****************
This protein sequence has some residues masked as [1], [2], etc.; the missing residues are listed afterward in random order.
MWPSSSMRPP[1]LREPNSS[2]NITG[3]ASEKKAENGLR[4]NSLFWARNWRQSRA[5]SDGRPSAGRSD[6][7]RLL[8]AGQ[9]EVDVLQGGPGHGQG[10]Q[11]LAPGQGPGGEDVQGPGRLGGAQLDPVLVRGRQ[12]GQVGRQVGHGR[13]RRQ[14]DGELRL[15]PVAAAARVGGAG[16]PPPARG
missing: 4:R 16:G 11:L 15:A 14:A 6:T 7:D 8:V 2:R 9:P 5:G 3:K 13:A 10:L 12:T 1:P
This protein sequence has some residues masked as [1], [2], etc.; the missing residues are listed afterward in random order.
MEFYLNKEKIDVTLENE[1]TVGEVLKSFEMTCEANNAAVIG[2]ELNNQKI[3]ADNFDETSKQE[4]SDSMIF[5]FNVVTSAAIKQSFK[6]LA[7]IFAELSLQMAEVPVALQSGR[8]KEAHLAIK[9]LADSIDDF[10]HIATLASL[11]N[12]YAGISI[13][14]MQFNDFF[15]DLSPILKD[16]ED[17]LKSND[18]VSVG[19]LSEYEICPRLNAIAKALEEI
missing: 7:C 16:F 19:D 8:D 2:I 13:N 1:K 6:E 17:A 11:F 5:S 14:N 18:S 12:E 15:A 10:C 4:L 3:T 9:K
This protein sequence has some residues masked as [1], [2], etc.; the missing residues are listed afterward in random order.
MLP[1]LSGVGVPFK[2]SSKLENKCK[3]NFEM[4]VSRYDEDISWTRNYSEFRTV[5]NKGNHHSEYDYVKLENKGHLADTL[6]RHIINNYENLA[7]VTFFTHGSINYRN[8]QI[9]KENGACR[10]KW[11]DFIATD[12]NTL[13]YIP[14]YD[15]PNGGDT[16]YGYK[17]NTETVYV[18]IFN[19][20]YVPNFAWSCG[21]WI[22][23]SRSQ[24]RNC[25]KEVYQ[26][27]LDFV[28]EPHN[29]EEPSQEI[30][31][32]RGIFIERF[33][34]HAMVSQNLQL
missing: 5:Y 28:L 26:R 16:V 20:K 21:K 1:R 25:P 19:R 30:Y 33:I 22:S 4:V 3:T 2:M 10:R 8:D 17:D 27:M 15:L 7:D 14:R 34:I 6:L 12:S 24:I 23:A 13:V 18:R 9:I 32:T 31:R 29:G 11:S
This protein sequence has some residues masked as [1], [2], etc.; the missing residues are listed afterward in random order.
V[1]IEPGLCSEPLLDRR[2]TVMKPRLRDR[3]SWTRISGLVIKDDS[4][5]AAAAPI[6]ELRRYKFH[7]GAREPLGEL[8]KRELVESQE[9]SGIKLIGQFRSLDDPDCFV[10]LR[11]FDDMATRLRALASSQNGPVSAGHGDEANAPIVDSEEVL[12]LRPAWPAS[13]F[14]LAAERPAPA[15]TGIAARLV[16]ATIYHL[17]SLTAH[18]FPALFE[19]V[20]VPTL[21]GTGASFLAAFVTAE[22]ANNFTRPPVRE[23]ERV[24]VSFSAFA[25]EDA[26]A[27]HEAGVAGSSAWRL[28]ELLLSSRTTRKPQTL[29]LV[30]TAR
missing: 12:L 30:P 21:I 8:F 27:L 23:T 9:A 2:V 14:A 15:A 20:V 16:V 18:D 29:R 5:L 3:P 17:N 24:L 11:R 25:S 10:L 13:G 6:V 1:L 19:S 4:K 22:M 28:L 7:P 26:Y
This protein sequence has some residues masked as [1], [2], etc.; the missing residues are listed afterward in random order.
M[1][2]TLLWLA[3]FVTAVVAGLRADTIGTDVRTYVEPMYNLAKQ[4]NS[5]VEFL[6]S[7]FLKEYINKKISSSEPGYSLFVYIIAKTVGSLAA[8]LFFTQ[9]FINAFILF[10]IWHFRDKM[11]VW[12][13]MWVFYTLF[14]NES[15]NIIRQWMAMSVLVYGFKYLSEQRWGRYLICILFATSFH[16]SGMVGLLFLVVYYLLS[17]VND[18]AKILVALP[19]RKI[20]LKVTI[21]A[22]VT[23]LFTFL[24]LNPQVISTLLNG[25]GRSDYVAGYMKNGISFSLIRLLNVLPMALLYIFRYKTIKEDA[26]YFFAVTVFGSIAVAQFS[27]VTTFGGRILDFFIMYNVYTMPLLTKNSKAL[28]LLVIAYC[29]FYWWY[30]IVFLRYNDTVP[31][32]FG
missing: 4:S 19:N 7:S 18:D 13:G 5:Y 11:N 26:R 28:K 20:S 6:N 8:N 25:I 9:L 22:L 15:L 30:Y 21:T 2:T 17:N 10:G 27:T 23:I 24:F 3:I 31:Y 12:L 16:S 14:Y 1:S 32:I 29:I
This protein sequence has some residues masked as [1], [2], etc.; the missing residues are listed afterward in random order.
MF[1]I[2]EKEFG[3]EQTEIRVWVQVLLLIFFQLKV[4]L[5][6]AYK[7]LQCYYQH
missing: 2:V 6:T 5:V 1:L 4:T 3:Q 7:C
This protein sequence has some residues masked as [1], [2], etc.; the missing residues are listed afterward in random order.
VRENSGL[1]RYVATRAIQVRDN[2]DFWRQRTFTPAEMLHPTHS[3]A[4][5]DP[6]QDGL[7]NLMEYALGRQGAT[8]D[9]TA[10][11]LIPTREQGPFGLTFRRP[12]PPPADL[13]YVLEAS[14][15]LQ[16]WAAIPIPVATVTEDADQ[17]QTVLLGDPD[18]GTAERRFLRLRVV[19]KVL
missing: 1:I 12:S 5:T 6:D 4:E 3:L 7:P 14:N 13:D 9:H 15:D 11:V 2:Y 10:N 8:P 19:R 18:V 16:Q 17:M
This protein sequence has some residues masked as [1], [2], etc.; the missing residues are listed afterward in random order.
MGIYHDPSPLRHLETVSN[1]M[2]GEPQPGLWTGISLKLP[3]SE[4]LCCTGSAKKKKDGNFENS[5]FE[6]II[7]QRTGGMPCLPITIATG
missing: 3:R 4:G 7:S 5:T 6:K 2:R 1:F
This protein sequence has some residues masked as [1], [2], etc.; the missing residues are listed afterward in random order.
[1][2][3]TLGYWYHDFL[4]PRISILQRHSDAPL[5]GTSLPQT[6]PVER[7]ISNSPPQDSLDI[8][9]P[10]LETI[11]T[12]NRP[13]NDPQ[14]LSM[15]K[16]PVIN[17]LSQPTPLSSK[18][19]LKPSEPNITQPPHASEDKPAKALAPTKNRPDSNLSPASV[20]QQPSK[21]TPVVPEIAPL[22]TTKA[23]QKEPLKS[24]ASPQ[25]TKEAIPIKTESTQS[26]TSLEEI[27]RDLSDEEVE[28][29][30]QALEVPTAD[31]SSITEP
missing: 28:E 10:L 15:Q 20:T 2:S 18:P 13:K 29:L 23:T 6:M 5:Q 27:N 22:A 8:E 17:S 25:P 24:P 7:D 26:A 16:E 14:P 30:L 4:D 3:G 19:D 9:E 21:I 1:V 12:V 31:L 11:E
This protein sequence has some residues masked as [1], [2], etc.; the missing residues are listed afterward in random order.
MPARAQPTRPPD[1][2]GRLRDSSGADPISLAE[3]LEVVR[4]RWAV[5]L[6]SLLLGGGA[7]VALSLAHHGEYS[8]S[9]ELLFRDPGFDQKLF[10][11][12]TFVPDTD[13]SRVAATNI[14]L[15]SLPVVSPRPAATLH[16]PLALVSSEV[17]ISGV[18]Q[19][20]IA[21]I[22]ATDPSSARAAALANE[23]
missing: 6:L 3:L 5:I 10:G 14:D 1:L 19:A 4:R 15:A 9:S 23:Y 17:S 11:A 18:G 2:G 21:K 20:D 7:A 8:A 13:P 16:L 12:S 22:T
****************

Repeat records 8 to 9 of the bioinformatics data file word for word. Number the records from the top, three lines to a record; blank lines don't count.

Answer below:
This protein sequence has some residues masked as [1], [2], etc.; the missing residues are listed afterward in random order.
MGIYHDPSPLRHLETVSN[1]M[2]GEPQPGLWTGISLKLP[3]SE[4]LCCTGSAKKKKDGNFENS[5]FE[6]II[7]QRTGGMPCLPITIATG
missing: 3:R 4:G 7:S 5:T 6:K 2:R 1:F
This protein sequence has some residues masked as [1], [2], etc.; the missing residues are listed afterward in random order.
[1][2][3]TLGYWYHDFL[4]PRISILQRHSDAPL[5]GTSLPQT[6]PVER[7]ISNSPPQDSLDI[8][9]P[10]LETI[11]T[12]NRP[13]NDPQ[14]LSM[15]K[16]PVIN[17]LSQPTPLSSK[18][19]LKPSEPNITQPPHASEDKPAKALAPTKNRPDSNLSPASV[20]QQPSK[21]TPVVPEIAPL[22]TTKA[23]QKEPLKS[24]ASPQ[25]TKEAIPIKTESTQS[26]TSLEEI[27]RDLSDEEVE[28][29][30]QALEVPTAD[31]SSITEP
missing: 28:E 10:L 15:Q 20:T 2:S 18:P 13:K 29:L 23:T 6:M 5:Q 27:N 22:A 8:E 17:S 25:P 24:P 7:D 26:A 16:E 14:P 30:L 4:D 3:G 19:D 9:E 21:I 1:V 12:V 31:L 11:E